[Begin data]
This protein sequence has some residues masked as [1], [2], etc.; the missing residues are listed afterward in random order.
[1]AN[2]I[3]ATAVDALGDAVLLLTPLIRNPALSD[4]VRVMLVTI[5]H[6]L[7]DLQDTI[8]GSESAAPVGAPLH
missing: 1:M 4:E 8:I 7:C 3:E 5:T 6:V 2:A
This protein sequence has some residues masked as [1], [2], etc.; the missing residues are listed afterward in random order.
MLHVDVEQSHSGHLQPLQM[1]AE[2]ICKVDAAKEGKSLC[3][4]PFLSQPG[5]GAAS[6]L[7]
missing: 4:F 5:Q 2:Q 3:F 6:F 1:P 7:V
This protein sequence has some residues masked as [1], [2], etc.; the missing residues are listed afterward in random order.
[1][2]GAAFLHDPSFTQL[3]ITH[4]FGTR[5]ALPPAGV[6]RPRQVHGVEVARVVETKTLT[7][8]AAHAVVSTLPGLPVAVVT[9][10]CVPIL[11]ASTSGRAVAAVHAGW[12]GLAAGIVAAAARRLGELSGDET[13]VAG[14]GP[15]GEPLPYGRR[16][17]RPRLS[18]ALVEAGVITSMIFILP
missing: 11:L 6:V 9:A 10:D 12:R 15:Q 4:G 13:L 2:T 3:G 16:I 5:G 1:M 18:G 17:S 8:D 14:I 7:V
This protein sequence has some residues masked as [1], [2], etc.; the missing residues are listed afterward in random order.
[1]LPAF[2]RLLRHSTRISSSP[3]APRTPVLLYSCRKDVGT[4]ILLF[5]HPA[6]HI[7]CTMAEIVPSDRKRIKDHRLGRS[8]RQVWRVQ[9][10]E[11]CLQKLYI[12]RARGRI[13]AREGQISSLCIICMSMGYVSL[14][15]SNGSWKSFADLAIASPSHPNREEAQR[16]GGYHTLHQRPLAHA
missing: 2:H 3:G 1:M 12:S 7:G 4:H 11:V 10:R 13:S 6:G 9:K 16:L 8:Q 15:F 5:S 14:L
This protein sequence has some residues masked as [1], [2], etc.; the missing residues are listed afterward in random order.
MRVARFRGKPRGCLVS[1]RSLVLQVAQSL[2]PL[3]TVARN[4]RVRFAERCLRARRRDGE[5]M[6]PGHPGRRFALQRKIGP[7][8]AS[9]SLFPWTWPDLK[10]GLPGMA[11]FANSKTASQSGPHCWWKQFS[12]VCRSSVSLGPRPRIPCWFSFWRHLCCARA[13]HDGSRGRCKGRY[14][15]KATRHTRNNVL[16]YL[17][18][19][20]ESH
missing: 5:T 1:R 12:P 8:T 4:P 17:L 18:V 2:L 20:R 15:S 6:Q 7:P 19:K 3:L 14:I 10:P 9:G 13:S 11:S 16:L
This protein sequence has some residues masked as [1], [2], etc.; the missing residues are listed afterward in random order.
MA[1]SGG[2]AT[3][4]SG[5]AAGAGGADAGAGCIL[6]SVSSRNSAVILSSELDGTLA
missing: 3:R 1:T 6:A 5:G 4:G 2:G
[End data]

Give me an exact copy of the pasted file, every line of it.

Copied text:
This protein sequence has some residues masked as [1], [2], etc.; the missing residues are listed afterward in random order.
[1]AN[2]I[3]ATAVDALGDAVLLLTPLIRNPALSD[4]VRVMLVTI[5]H[6]L[7]DLQDTI[8]GSESAAPVGAPLH
missing: 1:M 4:E 8:I 7:C 3:E 5:T 6:V 2:A
This protein sequence has some residues masked as [1], [2], etc.; the missing residues are listed afterward in random order.
MLHVDVEQSHSGHLQPLQM[1]AE[2]ICKVDAAKEGKSLC[3][4]PFLSQPG[5]GAAS[6]L[7]
missing: 4:F 5:Q 2:Q 3:F 6:F 1:P 7:V
This protein sequence has some residues masked as [1], [2], etc.; the missing residues are listed afterward in random order.
[1][2]GAAFLHDPSFTQL[3]ITH[4]FGTR[5]ALPPAGV[6]RPRQVHGVEVARVVETKTLT[7][8]AAHAVVSTLPGLPVAVVT[9][10]CVPIL[11]ASTSGRAVAAVHAGW[12]GLAAGIVAAAARRLGELSGDET[13]VAG[14]GP[15]GEPLPYGRR[16][17]RPRLS[18]ALVEAGVITSMIFILP
missing: 11:L 6:V 9:A 10:D 12:R 15:Q 4:G 13:L 2:T 3:G 16:I 5:G 1:M 18:G 17:S 8:D 14:I 7:V
This protein sequence has some residues masked as [1], [2], etc.; the missing residues are listed afterward in random order.
[1]LPAF[2]RLLRHSTRISSSP[3]APRTPVLLYSCRKDVGT[4]ILLF[5]HPA[6]HI[7]CTMAEIVPSDRKRIKDHRLGRS[8]RQVWRVQ[9][10]E[11]CLQKLYI[12]RARGRI[13]AREGQISSLCIICMSMGYVSL[14][15]SNGSWKSFADLAIASPSHPNREEAQR[16]GGYHTLHQRPLAHA
missing: 2:H 3:G 1:M 12:S 7:G 4:H 11:V 10:R 13:S 6:G 9:K 16:L 8:Q 15:F 5:S 14:L
This protein sequence has some residues masked as [1], [2], etc.; the missing residues are listed afterward in random order.
MRVARFRGKPRGCLVS[1]RSLVLQVAQSL[2]PL[3]TVARN[4]RVRFAERCLRARRRDGE[5]M[6]PGHPGRRFALQRKIGP[7][8]AS[9]SLFPWTWPDLK[10]GLPGMA[11]FANSKTASQSGPHCWWKQFS[12]VCRSSVSLGPRPRIPCWFSFWRHLCCARA[13]HDGSRGRCKGRY[14][15]KATRHTRNNVL[16]YL[17][18][19][20]ESH
missing: 5:T 1:R 12:P 8:T 4:P 17:L 18:V 2:L 20:R 15:S 6:Q 7:P 19:K 3:L 14:I 10:P 9:G 13:S 11:S 16:L
This protein sequence has some residues masked as [1], [2], etc.; the missing residues are listed afterward in random order.
MA[1]SGG[2]AT[3][4]SG[5]AAGAGGADAGAGCIL[6]SVSSRNSAVILSSELDGTLA
missing: 3:R 1:T 6:A 5:G 4:G 2:G